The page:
No doubt when the tape of Fr. Hitpas' sermonette got around to airing on NYC sister station WCBS Channel 2's "Give Us This Day" at sign-on or sign-off, the voiceover (either Pat Connell or Norm Stevens or Roger Forster or whomever) would have announced at the end that it "was presented in cooperation with the Communications Office of the Archdiocese of New York." And if at sign-on, would have been followed by first the station ID, then a 20-or-so-minute slides-only newscast read by the said announcer.

Comment posted in WGN Channel 9 - "Boz Knows" (Promo, 1991) by Brian1978 on Tuesday, November 24th, 2015 at 8:49pm CT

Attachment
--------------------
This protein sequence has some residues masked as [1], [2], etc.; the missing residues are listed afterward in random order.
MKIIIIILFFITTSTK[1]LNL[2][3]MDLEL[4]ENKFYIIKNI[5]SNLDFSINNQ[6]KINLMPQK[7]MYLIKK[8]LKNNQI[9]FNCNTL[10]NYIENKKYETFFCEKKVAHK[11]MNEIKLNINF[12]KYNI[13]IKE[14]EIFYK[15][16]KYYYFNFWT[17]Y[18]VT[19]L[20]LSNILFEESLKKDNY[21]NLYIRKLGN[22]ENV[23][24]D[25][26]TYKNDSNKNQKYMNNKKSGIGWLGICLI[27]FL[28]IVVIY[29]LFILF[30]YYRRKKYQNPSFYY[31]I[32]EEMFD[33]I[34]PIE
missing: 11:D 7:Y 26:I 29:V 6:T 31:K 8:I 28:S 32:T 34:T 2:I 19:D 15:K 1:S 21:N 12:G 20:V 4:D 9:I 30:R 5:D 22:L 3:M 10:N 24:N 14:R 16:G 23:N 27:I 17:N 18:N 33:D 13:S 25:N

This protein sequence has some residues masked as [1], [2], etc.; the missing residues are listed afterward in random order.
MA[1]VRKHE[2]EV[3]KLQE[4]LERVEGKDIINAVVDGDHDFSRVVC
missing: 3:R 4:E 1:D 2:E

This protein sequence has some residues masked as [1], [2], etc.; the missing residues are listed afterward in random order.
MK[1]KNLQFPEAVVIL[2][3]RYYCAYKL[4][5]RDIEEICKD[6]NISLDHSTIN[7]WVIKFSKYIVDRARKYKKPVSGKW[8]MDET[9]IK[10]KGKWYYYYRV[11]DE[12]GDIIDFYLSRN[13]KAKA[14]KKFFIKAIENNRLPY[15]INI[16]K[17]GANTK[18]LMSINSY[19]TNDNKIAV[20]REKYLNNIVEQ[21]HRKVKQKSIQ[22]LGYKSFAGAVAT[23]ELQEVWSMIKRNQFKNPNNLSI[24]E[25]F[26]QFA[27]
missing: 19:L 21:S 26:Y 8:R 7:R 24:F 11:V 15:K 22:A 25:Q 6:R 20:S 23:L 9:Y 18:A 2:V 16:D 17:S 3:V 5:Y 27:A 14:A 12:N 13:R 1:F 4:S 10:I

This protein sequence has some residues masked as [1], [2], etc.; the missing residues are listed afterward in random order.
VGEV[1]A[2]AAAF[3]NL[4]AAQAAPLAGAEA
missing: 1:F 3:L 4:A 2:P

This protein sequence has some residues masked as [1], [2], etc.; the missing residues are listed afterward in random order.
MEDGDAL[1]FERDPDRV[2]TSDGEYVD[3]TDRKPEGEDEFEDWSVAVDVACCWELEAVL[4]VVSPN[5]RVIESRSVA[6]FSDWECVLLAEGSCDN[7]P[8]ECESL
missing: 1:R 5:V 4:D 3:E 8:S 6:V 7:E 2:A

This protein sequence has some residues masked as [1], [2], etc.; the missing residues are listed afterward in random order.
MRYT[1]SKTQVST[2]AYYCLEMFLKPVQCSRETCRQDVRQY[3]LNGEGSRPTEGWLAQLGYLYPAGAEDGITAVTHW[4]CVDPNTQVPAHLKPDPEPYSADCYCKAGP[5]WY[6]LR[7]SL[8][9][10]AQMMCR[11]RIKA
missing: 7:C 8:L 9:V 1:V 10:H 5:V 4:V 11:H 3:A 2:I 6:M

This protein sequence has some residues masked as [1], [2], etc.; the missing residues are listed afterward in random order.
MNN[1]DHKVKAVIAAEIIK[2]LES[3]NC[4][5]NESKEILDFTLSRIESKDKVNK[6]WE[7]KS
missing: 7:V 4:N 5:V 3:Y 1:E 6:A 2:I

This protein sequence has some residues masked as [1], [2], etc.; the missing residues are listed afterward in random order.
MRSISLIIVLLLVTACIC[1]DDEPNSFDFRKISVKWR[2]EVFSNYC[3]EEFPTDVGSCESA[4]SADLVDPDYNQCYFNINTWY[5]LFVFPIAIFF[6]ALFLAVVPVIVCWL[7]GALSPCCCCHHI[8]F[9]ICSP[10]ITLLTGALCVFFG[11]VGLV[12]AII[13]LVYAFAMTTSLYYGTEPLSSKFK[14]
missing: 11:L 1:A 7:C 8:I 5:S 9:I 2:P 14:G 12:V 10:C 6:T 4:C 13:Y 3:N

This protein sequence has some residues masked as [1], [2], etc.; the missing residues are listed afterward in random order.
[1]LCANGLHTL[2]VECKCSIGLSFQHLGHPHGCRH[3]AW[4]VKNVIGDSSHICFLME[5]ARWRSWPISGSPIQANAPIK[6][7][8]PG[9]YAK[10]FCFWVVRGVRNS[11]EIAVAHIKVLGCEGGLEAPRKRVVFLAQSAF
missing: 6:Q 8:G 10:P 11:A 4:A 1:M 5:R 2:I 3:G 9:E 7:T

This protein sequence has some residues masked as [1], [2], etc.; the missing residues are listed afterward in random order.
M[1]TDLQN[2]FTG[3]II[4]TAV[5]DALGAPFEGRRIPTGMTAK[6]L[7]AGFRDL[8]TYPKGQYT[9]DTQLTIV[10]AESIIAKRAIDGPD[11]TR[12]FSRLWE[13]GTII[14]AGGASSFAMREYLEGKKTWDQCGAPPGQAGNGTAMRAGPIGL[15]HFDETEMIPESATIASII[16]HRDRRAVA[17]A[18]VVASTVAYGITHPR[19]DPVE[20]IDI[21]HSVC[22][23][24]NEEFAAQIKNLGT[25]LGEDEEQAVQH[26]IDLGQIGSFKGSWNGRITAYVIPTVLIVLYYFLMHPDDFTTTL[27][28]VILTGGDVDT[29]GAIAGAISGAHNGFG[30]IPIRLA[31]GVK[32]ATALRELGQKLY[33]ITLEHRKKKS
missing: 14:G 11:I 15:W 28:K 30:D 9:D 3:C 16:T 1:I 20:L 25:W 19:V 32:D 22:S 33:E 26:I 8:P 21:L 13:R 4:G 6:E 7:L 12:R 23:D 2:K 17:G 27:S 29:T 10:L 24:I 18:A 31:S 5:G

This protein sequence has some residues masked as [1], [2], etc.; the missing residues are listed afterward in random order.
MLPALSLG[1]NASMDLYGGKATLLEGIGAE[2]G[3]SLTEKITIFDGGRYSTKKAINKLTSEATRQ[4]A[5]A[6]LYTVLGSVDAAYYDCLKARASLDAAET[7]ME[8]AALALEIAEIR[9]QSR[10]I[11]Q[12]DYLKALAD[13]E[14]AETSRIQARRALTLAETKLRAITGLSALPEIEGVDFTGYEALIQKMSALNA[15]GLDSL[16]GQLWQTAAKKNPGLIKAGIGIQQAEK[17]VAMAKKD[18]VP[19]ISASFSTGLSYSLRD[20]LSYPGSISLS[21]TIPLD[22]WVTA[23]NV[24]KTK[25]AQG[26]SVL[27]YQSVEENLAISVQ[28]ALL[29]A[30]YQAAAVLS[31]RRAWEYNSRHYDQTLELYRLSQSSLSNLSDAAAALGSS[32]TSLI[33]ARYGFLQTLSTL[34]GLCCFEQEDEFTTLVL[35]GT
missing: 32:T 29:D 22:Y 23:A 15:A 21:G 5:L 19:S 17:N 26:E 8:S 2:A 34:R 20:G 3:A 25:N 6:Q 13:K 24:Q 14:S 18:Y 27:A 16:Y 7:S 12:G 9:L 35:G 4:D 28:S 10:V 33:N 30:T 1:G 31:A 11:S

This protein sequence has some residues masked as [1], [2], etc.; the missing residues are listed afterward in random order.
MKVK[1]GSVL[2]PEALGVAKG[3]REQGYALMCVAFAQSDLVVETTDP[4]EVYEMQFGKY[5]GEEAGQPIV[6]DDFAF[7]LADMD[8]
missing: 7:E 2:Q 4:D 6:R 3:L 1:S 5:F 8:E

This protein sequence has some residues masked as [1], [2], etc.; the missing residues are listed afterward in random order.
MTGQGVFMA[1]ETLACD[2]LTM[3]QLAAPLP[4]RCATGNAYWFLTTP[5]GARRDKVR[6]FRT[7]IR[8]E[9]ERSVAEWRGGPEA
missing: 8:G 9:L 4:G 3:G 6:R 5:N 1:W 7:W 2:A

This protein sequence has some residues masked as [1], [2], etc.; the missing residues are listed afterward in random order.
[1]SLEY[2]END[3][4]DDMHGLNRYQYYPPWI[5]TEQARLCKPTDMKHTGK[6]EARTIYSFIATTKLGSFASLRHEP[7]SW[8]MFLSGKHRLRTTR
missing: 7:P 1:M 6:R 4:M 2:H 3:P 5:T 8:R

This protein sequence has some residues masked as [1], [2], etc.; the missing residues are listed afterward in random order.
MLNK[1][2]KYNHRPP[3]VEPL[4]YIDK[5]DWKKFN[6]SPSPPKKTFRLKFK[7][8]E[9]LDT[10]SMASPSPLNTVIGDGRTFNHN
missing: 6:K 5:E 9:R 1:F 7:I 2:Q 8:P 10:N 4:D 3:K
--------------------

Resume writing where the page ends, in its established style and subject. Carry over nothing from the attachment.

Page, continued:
Isn't there a longer, minute version of this commercial? If I remember, they also had a segment where Larry from Perfect Strangers, "Boz Knows Comedy?" and you see Cooky trying to hit Bozo with a pie and as usual, it backfires. I swear I saw it on here. I checked YouTube and there's no such commercial on there.

Comment posted in WFLD Channel 32 - The Addams Family - #1 (Break #2 & Ending, 1971) by W.B. on Tuesday, November 24th, 2015 at 1:35pm CT

That "auto-iris" that we see throughout this showing of the picture, was an unfortunate attribute of RCA TK-27 chains, which WFLD had in those days.

Comment posted in WGN Channel 9 - Garfield Goose And Friends (Ending & Break, 1975) by HomerDoh60 on Tuesday, November 24th, 2015 at 9:32am CT

Thanks for finding this, Fuzzy. It brought me right back to childhood and simpler days!

Comment posted in WGN Channel 9 - NewsNine (Ending, 1979) by W.B. on Sunday, November 22nd, 2015 at 10:41am CT